Michael Zimmermann, in his study of the Tathagatagarbha Sutra, reveals that not only the Mahaparinirvana Sutra but also the Tathagatagarbha Sutra and the Lankavatara Sutra speak affirmatively of the Self. Zimmermann observes:
    the existence of an eternal, imperishable self, that is, buddhahood, is definitely the basic point of the TGS [Tathagatagarbha Sutra] … the Mahaparinirvanasutra and the Lankavatarasutra characterize the tathagatagarbha explicitly as atman [Self].’
    While in early Buddhist thought nirvana is characterized by permanence, bliss, and purity, it is viewed as being the stopping of the breeding-ground for the "I am" attitude, and is beyond all possibility of the Self delusion.
     
  6. Snoopy

    Snoopy Active Member

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    I think the linguistic journey from Māgadhī to English does leave more than a little wiggle room.




    Of course. No-one else can take a sh1t for us.



    Are you sure you don’t know the answer to your own question?!

    s.
     
  7. Zenda71

    Zenda71 New Member

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    Hi Oat.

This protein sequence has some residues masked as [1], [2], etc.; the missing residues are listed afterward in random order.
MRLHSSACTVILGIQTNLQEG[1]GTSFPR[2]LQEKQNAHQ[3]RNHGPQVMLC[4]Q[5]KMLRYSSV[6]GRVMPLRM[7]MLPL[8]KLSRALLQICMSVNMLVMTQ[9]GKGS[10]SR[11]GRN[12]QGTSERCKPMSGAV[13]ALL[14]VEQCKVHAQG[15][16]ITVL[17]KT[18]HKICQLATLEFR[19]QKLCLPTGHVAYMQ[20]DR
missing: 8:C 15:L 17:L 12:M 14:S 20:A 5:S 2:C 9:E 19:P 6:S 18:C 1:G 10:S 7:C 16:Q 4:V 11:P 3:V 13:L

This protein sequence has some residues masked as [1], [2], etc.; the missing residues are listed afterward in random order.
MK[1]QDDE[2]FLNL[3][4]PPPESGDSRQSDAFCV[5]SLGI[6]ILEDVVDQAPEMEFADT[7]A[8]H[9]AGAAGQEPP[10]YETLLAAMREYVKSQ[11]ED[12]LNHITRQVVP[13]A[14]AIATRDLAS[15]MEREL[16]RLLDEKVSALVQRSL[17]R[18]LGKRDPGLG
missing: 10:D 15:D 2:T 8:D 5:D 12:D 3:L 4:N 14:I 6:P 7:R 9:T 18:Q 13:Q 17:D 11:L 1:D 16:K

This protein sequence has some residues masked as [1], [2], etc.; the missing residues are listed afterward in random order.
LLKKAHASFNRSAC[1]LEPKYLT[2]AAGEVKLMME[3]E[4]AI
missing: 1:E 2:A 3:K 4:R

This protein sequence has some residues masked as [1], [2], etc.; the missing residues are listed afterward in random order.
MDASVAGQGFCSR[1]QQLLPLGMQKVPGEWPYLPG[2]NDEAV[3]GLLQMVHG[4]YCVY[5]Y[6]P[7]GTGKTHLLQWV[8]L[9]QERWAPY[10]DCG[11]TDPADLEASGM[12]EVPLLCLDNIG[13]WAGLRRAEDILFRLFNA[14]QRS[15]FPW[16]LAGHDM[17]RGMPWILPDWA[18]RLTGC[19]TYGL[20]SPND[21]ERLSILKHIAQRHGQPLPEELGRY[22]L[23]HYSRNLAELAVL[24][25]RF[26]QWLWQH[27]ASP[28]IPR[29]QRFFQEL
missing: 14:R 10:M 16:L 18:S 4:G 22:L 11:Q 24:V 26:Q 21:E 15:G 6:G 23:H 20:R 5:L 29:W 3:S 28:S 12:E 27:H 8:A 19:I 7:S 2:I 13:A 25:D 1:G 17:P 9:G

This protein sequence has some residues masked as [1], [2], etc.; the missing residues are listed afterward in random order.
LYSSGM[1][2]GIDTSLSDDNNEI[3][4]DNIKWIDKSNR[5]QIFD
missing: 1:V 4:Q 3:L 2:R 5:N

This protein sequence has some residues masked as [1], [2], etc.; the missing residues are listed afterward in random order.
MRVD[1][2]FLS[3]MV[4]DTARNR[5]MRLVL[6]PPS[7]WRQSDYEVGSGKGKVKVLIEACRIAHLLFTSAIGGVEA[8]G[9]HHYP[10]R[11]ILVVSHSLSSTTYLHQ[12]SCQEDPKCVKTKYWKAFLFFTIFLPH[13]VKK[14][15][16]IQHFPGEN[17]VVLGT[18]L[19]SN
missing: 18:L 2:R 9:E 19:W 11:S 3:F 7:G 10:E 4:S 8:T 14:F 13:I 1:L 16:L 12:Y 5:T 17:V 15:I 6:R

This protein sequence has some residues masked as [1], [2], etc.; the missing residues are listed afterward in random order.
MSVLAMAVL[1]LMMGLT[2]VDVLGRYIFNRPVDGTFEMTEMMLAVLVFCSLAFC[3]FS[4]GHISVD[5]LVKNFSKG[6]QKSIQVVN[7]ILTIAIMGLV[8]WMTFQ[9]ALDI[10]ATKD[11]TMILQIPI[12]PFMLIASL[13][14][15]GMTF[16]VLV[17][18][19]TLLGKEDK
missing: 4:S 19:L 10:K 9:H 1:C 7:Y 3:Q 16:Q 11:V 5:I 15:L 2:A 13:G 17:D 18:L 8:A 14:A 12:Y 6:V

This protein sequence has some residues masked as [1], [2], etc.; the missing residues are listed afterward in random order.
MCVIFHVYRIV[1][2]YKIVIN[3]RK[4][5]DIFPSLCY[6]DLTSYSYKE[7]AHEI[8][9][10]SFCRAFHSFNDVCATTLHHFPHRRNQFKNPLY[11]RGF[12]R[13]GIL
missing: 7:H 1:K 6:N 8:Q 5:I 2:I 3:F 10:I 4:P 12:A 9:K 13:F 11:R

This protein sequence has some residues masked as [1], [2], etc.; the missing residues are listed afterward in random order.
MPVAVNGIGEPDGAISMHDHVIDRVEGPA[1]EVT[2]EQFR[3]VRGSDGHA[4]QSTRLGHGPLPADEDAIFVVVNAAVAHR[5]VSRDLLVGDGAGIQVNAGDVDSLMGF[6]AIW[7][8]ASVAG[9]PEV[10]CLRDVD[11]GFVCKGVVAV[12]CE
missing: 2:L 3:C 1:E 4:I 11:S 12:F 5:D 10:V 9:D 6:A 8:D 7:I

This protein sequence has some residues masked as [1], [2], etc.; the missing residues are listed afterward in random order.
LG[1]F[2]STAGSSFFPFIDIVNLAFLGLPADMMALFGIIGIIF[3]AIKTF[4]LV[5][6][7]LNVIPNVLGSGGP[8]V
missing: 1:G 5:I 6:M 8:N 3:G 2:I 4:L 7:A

What do "cognitive nonduality" and "ontological nonduality" mean?

    Shunyata is a huge subject for sure. The shunyata I am thinking of is the view that true nature of things is free from the four extremes -- existence, nonexistence, both, and neither. To say that all things are interdependent and lack inherent existence seems unique to the Buddhist path, but then again, these are not copyrighted and codified by Buddhists. Anyone can discover these things... no affiliation required. :)

    As for saying all things are illusory, then yes, that is said, but things appear and function as well according to relative truth. So, it's not an either/or proposition. Things are empty of inherent existence but that doesn't mean they don't exist in a relative sense.
     
  8. OAT

    OAT Where is the TAO?

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    My reason for leaving it as it is is because the meaning was not already obvious in the process of translation. No point adding more chances for confusion.


    I don't really know. I have an idea but I am very uncertain about whether my idea is correct or not, and I don't think I'll ever know as long as I am unenlightened.
     
  9. OAT

    OAT Where is the TAO?

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    Ontological nonduality means that non-duality is the ultimate nature of all existents. Cognitive nonduality a non-duality that is sensed/perceived/experienced. As I understand it, the ultimate nature as taught in Buddhism is as you say, beyond the four extremes. To me this meant that you can't say anything about the ultimate nature, not even ascribing the term non-duality to it, not even emptiness etc.
     
  10. Zenda71

    Zenda71 New Member

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    Is there a difference? ;)